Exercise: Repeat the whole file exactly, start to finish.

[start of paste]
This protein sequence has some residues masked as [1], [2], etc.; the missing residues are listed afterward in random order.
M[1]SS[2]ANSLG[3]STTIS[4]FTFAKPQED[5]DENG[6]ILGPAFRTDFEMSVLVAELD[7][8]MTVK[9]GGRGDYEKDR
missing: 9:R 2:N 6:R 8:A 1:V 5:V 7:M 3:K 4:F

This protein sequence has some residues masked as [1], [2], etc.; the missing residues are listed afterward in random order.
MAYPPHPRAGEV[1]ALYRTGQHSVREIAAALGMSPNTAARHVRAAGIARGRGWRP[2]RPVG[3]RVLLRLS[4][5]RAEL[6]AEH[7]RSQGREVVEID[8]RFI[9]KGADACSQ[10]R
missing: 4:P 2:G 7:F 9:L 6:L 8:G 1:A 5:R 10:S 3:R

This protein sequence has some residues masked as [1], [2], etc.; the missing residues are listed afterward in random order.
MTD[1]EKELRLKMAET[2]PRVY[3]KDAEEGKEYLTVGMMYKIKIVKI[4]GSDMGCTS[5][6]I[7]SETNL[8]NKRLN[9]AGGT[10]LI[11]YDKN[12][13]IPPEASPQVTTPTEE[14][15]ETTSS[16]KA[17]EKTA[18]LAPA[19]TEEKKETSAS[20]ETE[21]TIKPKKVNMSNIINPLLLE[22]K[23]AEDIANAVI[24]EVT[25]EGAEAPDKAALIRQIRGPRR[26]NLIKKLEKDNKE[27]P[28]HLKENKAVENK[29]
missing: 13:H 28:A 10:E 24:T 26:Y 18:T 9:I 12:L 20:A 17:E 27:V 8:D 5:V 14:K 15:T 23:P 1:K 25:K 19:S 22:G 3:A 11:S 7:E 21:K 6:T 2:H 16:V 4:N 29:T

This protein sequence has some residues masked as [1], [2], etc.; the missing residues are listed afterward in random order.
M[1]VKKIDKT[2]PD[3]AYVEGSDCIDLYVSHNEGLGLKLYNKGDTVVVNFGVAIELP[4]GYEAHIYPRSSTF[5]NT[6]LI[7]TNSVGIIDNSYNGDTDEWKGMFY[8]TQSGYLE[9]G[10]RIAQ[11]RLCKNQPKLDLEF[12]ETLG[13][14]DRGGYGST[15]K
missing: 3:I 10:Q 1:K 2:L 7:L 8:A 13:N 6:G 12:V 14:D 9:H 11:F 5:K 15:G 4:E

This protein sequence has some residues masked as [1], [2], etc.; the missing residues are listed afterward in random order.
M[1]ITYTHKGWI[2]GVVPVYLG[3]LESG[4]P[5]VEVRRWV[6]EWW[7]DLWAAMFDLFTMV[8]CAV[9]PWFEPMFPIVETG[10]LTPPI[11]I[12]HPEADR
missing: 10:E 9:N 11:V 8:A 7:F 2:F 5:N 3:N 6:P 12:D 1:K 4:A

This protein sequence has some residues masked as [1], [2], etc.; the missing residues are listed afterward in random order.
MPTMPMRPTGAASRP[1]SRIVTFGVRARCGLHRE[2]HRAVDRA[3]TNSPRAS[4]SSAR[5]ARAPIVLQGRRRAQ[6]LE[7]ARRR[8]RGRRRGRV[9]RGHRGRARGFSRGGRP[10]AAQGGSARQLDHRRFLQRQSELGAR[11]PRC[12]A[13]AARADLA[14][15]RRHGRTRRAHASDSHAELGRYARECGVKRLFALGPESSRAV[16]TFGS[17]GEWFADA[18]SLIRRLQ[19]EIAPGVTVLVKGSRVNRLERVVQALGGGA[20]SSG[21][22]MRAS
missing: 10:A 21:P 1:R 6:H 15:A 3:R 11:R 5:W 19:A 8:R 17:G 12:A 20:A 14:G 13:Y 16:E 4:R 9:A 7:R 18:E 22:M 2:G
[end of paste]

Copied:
This protein sequence has some residues masked as [1], [2], etc.; the missing residues are listed afterward in random order.
M[1]SS[2]ANSLG[3]STTIS[4]FTFAKPQED[5]DENG[6]ILGPAFRTDFEMSVLVAELD[7][8]MTVK[9]GGRGDYEKDR
missing: 9:R 2:N 6:R 8:A 1:V 5:V 7:M 3:K 4:F

This protein sequence has some residues masked as [1], [2], etc.; the missing residues are listed afterward in random order.
MAYPPHPRAGEV[1]ALYRTGQHSVREIAAALGMSPNTAARHVRAAGIARGRGWRP[2]RPVG[3]RVLLRLS[4][5]RAEL[6]AEH[7]RSQGREVVEID[8]RFI[9]KGADACSQ[10]R
missing: 4:P 2:G 7:F 9:L 6:L 8:G 1:A 5:R 10:S 3:R

This protein sequence has some residues masked as [1], [2], etc.; the missing residues are listed afterward in random order.
MTD[1]EKELRLKMAET[2]PRVY[3]KDAEEGKEYLTVGMMYKIKIVKI[4]GSDMGCTS[5][6]I[7]SETNL[8]NKRLN[9]AGGT[10]LI[11]YDKN[12][13]IPPEASPQVTTPTEE[14][15]ETTSS[16]KA[17]EKTA[18]LAPA[19]TEEKKETSAS[20]ETE[21]TIKPKKVNMSNIINPLLLE[22]K[23]AEDIANAVI[24]EVT[25]EGAEAPDKAALIRQIRGPRR[26]NLIKKLEKDNKE[27]P[28]HLKENKAVENK[29]
missing: 13:H 28:A 10:E 24:T 26:Y 18:T 9:I 12:L 20:A 17:E 27:V 8:D 5:V 14:K 15:T 23:P 1:K 25:K 19:S 22:G 3:A 11:S 7:E 21:K 6:T 2:H 16:V 4:N 29:T

This protein sequence has some residues masked as [1], [2], etc.; the missing residues are listed afterward in random order.
M[1]VKKIDKT[2]PD[3]AYVEGSDCIDLYVSHNEGLGLKLYNKGDTVVVNFGVAIELP[4]GYEAHIYPRSSTF[5]NT[6]LI[7]TNSVGIIDNSYNGDTDEWKGMFY[8]TQSGYLE[9]G[10]RIAQ[11]RLCKNQPKLDLEF[12]ETLG[13][14]DRGGYGST[15]K
missing: 3:I 10:Q 1:K 2:L 7:L 8:A 13:N 6:G 12:V 14:D 9:H 11:F 5:K 15:G 4:E

This protein sequence has some residues masked as [1], [2], etc.; the missing residues are listed afterward in random order.
M[1]ITYTHKGWI[2]GVVPVYLG[3]LESG[4]P[5]VEVRRWV[6]EWW[7]DLWAAMFDLFTMV[8]CAV[9]PWFEPMFPIVETG[10]LTPPI[11]I[12]HPEADR
missing: 10:E 9:N 11:V 8:A 7:F 2:F 5:N 3:N 6:P 12:D 1:K 4:A

This protein sequence has some residues masked as [1], [2], etc.; the missing residues are listed afterward in random order.
MPTMPMRPTGAASRP[1]SRIVTFGVRARCGLHRE[2]HRAVDRA[3]TNSPRAS[4]SSAR[5]ARAPIVLQGRRRAQ[6]LE[7]ARRR[8]RGRRRGRV[9]RGHRGRARGFSRGGRP[10]AAQGGSARQLDHRRFLQRQSELGAR[11]PRC[12]A[13]AARADLA[14][15]RRHGRTRRAHASDSHAELGRYARECGVKRLFALGPESSRAV[16]TFGS[17]GEWFADA[18]SLIRRLQ[19]EIAPGVTVLVKGSRVNRLERVVQALGGGA[20]SSG[21][22]MRAS
missing: 10:A 21:P 1:R 6:H 15:A 3:R 11:R 5:W 19:A 8:R 17:G 12:A 20:A 14:G 13:Y 16:E 4:R 9:A 7:R 18:E 22:M 2:G